The true cost of our cheap crap economy

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I am not, by any definition, a fashionable man.

I wear clothes that came off the rack when dial-up internet was the gold standard — only because I’m too fat for the clothes I bought before that. If I’m wearing anything that looks the least bit well-put-together, it was a gift from my wife.

All that being said, I am in no position to speak authoritatively about fashion, much less the fashion industry.

But, we all should pay attention to today’s fashion industry, even if we’re willfully unfashionable, because this behemoth industry seems to be a good bellwether of our social leanings.

In her recently released book “Fashionopolis,” author Dana Thomas digs into the dark underbelly of the fashion industry, and what it really says about our society (spoiler alert — it’s not good).

The days of seasonal fashion lines have given way to the trend of “fast fashion,” where fashion companies work feverishly to drive their own products out of style within weeks.

Avid fashion-fans, answering the siren’s call of “what’s next,” purchase and discard clothes every 1-2 weeks. It is a symptom of our society’s insatiable and never-ending quest to fill that empty spot in the center of our being with more stuff.

And where does all that stuff end up? It goes the way of all the things we buy with our disposable income — into the trash.

By some estimates, as much as 60% of textiles produced end up in the trash within a year. An estimated 14 million tons of clothing went to the landfill in 2018 alone. And many of those clothes, being non-biodegradable synthetics, will remain in the landfill for up to 200 years.

In all, the World Bank estimates fashion is responsible for nearly 20% of all industrial pollution annually and releases 10% of carbon emissions — more than the commercial shipping and airline industries combined.

We should be concerned about the environmental impact of “fast fashion.” But there are much larger issues at play here than today’s capris and skinny jeans turning into next week’s trash.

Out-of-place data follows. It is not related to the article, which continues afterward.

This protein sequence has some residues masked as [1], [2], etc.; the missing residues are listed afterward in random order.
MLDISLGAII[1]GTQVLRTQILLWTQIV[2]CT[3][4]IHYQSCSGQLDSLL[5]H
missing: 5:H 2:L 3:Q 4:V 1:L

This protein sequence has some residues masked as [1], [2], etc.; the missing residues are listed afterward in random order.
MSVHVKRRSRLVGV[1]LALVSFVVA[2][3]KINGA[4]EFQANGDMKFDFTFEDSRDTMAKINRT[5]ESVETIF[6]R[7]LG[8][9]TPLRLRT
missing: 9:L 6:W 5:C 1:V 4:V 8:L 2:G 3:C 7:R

Production of all those trash-clothes demands the labor of 40.3 million slaves, 71% of whom are women, according to a Global Slavery Index 2018 report.

Why do we allow this to happen? In “Fashionopolis,” a sweatshop worker in Los Angeles gives us the answer we all know, and few of us want to admit.

“‘Listen, we all know our s**t’s made in sweatshops,’ she said. ‘But we put it in the back of our minds. Nobody cares.’”

Nobody cares. That is a damning, and damn accurate, indictment of our society.

We live the way we live off the backs of others, who scrape out a living on pennies a day, in conditions we like to believe were eliminated a century back.

I am not begrudging anyone their stuff. I have stuff. I like my stuff. But, if we have any sincere desire to live in a just and equitable society, we need to start being honest about the true cost of our stuff — on the lives of those who produce it and on our children, who will inherit the earth in which we’ve buried and burned our discarded crap.

There are no easy solutions to issues like “fast fashion,” cheap consumer products designed to be replaced, or the millions of people who scratch out their meager living from producing all this crap.

The only solution that actually works — and which none of us want to hear, let alone embrace — is if we demand to pay more for the things we buy. Yes, pay more.

Of course, there can be unintended consequences in tackling issues like environmental impact, injustice, slavery and child labor. Preventing those unintended consequences will require carefully crafted macro-level solutions that ensure fair, living wages on the supply side, paired with costs that actually match the value of the labor and materials involved.

But, why would we even try? Why would we drive up the cost of the crap we like to buy?

The answer to that requires a couple of questions.

Do we value our planet, and our children’s place on it, more than we value our cheap crap?

Do we value the inherent dignity, well-being and human worth of the workers who produce our cheap crap, more than our ability to buy that cheap crap cheaply?

If our answers to those two questions are “Yes,” then we have some hard work ahead of us — work past due, and well-worth doing.

If our answers to those questions are “No,” well, then, our society is worth nothing more than the crap we discard.

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